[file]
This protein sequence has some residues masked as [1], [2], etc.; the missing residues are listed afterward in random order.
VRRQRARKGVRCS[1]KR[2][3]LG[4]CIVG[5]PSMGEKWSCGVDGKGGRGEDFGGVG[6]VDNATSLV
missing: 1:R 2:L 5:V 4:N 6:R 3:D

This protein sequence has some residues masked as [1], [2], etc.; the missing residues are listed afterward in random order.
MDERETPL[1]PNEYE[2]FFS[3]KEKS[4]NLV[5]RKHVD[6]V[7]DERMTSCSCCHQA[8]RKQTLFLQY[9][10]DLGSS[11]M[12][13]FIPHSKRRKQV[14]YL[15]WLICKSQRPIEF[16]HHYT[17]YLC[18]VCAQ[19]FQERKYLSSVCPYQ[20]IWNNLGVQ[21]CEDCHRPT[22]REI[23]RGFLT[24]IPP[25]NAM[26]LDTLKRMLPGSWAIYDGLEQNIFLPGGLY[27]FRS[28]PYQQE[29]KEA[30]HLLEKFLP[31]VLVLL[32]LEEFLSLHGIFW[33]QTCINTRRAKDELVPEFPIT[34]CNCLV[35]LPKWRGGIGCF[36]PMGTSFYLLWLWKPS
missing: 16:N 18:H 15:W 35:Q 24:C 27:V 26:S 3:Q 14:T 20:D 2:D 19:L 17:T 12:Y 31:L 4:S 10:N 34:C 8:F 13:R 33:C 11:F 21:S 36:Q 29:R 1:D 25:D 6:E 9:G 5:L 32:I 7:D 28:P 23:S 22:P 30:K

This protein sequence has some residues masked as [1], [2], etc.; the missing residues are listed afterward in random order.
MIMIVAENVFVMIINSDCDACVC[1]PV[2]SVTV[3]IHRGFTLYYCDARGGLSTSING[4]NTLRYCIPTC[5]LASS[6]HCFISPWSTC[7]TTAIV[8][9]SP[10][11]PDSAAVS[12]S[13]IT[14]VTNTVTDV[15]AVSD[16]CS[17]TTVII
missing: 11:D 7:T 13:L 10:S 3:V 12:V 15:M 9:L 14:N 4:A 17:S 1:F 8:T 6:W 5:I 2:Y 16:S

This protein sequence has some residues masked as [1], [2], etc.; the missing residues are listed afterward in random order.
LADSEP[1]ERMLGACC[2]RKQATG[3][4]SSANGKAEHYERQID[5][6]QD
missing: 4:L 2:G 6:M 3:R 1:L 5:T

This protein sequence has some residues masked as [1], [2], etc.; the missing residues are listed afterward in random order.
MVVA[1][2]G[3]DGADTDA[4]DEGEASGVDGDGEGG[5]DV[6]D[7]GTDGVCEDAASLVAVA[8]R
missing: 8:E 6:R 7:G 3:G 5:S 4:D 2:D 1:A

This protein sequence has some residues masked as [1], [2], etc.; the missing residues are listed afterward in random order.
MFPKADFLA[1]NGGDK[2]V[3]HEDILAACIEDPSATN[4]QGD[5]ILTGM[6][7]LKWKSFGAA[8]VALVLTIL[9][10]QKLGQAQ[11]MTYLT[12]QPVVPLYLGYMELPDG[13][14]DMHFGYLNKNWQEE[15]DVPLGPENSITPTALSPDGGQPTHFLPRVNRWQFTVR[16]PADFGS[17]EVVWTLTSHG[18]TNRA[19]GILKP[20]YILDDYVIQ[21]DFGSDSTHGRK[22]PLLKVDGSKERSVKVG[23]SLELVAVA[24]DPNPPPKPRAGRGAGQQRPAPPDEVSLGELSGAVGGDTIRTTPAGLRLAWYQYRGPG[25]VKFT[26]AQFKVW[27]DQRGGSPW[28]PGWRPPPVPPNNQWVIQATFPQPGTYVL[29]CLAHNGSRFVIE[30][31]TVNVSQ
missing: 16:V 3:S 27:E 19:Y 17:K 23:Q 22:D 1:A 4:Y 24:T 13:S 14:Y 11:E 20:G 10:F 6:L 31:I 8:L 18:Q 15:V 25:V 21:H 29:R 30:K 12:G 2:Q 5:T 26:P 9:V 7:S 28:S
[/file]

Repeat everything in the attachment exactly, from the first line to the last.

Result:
This protein sequence has some residues masked as [1], [2], etc.; the missing residues are listed afterward in random order.
VRRQRARKGVRCS[1]KR[2][3]LG[4]CIVG[5]PSMGEKWSCGVDGKGGRGEDFGGVG[6]VDNATSLV
missing: 1:R 2:L 5:V 4:N 6:R 3:D

This protein sequence has some residues masked as [1], [2], etc.; the missing residues are listed afterward in random order.
MDERETPL[1]PNEYE[2]FFS[3]KEKS[4]NLV[5]RKHVD[6]V[7]DERMTSCSCCHQA[8]RKQTLFLQY[9][10]DLGSS[11]M[12][13]FIPHSKRRKQV[14]YL[15]WLICKSQRPIEF[16]HHYT[17]YLC[18]VCAQ[19]FQERKYLSSVCPYQ[20]IWNNLGVQ[21]CEDCHRPT[22]REI[23]RGFLT[24]IPP[25]NAM[26]LDTLKRMLPGSWAIYDGLEQNIFLPGGLY[27]FRS[28]PYQQE[29]KEA[30]HLLEKFLP[31]VLVLL[32]LEEFLSLHGIFW[33]QTCINTRRAKDELVPEFPIT[34]CNCLV[35]LPKWRGGIGCF[36]PMGTSFYLLWLWKPS
missing: 16:N 18:H 15:W 35:Q 24:C 27:V 26:S 3:Q 14:T 20:D 2:D 19:L 17:T 12:Y 31:L 4:S 10:N 34:C 8:F 13:R 33:C 11:F 21:S 36:Q 29:R 1:D 25:D 6:E 9:G 5:L 32:I 7:D 28:P 23:S 22:P 30:K

This protein sequence has some residues masked as [1], [2], etc.; the missing residues are listed afterward in random order.
MIMIVAENVFVMIINSDCDACVC[1]PV[2]SVTV[3]IHRGFTLYYCDARGGLSTSING[4]NTLRYCIPTC[5]LASS[6]HCFISPWSTC[7]TTAIV[8][9]SP[10][11]PDSAAVS[12]S[13]IT[14]VTNTVTDV[15]AVSD[16]CS[17]TTVII
missing: 11:D 7:T 13:L 10:S 3:V 12:V 15:M 9:L 14:N 4:A 17:S 1:F 8:T 6:W 5:I 2:Y 16:S

This protein sequence has some residues masked as [1], [2], etc.; the missing residues are listed afterward in random order.
LADSEP[1]ERMLGACC[2]RKQATG[3][4]SSANGKAEHYERQID[5][6]QD
missing: 4:L 2:G 6:M 3:R 1:L 5:T

This protein sequence has some residues masked as [1], [2], etc.; the missing residues are listed afterward in random order.
MVVA[1][2]G[3]DGADTDA[4]DEGEASGVDGDGEGG[5]DV[6]D[7]GTDGVCEDAASLVAVA[8]R
missing: 8:E 6:R 7:G 3:G 5:S 4:D 2:D 1:A

This protein sequence has some residues masked as [1], [2], etc.; the missing residues are listed afterward in random order.
MFPKADFLA[1]NGGDK[2]V[3]HEDILAACIEDPSATN[4]QGD[5]ILTGM[6][7]LKWKSFGAA[8]VALVLTIL[9][10]QKLGQAQ[11]MTYLT[12]QPVVPLYLGYMELPDG[13][14]DMHFGYLNKNWQEE[15]DVPLGPENSITPTALSPDGGQPTHFLPRVNRWQFTVR[16]PADFGS[17]EVVWTLTSHG[18]TNRA[19]GILKP[20]YILDDYVIQ[21]DFGSDSTHGRK[22]PLLKVDGSKERSVKVG[23]SLELVAVA[24]DPNPPPKPRAGRGAGQQRPAPPDEVSLGELSGAVGGDTIRTTPAGLRLAWYQYRGPG[25]VKFT[26]AQFKVW[27]DQRGGSPW[28]PGWRPPPVPPNNQWVIQATFPQPGTYVL[29]CLAHNGSRFVIE[30][31]TVNVSQ
missing: 16:V 3:S 27:E 19:Y 17:K 23:Q 22:D 1:A 4:Y 24:T 13:S 14:Y 11:E 20:G 10:F 6:L 31:I 8:L 18:Q 15:V 25:V 21:H 29:R 30:K 12:G 2:Q 5:T 26:P 9:V 7:S 28:S